Ojdanic’s defense witness Branko Krga claims that when the General Staff issued a proclamation to the Albanians urging them not to leave Kosovo. It showed ‘a sincere intent of the Army to prevent the exodus of the refugees’, the witness said. The prosecutor refutes that, noting that the proclamation was issued only in Serbian

Branko Krga, defense witness for Dragoljub OjdanicBranko Krga, defense witness for Dragoljub Ojdanic

At the Kosovo Six trial today, retired general Branko Krga admitted in the cross-examination that the Intelligence Administration in the VJ General Staff had learned from the reports in foreign media about hundreds of thousands of Albanian refugees leaving Kosovo in April and May 1999. Although the media reported that the civilians were being expelled by the Serbian security forces, the witness denied that the army was responsible. There were plans in place to set up military points to help those people, he said, although he couldn’t be sure the plans were actually put in action.

One of the things the military did to prevent the refugee exodus, Krga claims, was to publish a proclamation in which the General Staff urged the Albanians to remain in their homes. The prosecutor wanted to know if there was any evidence that the appeal had reached those it was meant for. How could they read it at all if it was published only in Serbian, he asked. Krga agreed that the proclamation should have been published in Albanian too, saying he didn’t know for sure if the paper was distributed to the people in Kosovo. The only thing he was sure of was that the proclamation was read out on Serbian state TV during the war.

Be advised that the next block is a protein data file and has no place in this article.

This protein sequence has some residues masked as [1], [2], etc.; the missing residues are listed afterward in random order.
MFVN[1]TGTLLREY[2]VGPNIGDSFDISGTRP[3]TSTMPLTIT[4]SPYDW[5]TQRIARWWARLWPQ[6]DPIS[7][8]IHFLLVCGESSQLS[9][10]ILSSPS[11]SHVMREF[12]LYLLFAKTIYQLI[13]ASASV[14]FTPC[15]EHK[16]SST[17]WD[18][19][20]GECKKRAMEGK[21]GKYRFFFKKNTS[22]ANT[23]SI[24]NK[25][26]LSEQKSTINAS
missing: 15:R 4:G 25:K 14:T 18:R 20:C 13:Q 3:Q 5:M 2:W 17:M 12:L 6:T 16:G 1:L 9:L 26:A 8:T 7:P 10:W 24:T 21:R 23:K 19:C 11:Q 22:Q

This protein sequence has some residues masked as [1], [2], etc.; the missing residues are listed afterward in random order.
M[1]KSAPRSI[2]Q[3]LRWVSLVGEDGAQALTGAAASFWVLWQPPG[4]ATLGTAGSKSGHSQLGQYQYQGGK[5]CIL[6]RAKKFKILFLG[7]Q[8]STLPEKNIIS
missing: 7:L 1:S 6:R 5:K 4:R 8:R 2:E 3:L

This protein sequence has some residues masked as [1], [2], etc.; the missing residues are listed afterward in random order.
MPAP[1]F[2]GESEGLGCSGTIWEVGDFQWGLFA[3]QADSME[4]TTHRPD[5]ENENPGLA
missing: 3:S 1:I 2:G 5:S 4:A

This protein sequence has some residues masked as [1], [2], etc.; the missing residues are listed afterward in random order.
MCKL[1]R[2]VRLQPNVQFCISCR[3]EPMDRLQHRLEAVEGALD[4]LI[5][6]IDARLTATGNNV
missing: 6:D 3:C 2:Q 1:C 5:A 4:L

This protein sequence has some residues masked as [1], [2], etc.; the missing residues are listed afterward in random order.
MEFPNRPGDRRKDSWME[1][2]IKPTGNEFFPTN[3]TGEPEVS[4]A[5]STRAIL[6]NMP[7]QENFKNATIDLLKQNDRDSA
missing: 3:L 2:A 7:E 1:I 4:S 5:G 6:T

In an effort to prove that the movements of the Albanian population from Kosovo were part of a broader plan, but on the part of NATO, not the military, Krga claimed in his examination-in-chief that as early as in February 1999 his Administration had information from sources close to the Italian government that NATO was planning facilities to take care of hundreds of thousands of refugees in Albania and Macedonia. Today he agreed with the prosecutor that intelligence had to be taken with a grain of salt, because the other side could have been spreading misinformation in order to mislead the enemy.

The prosecutor claims Krga presented one such piece of misinformation during the air strikes at a briefing in the General Staff. The Intelligence Administration had received reports, he said, that NATO airplanes were being painted over in Croatia to make them look like VJ airplanes. Krga claimed at the time that those planes were to be used to attack Albanian civilians in Kosovo. Those attacks would then be blamed on the Serbian side. Although he did say that many things happened in war, the witness admitted that this was misinformation his administration had.

As most of the defense witnesses before him, Krga denied the existence of a joint command for the military and police in Kosovo, saying that it was possible that a body coordinating the operation of the armed forces may have existed. He didn’t agree with the testimony of some of Ojdanic’s defense witnesses who claimed that the wartime Supreme Command consisted of the presidents of the federation and the two republics. This would point to the responsibility of the then Serbian president Milan Milutinovic, who is now in the dock.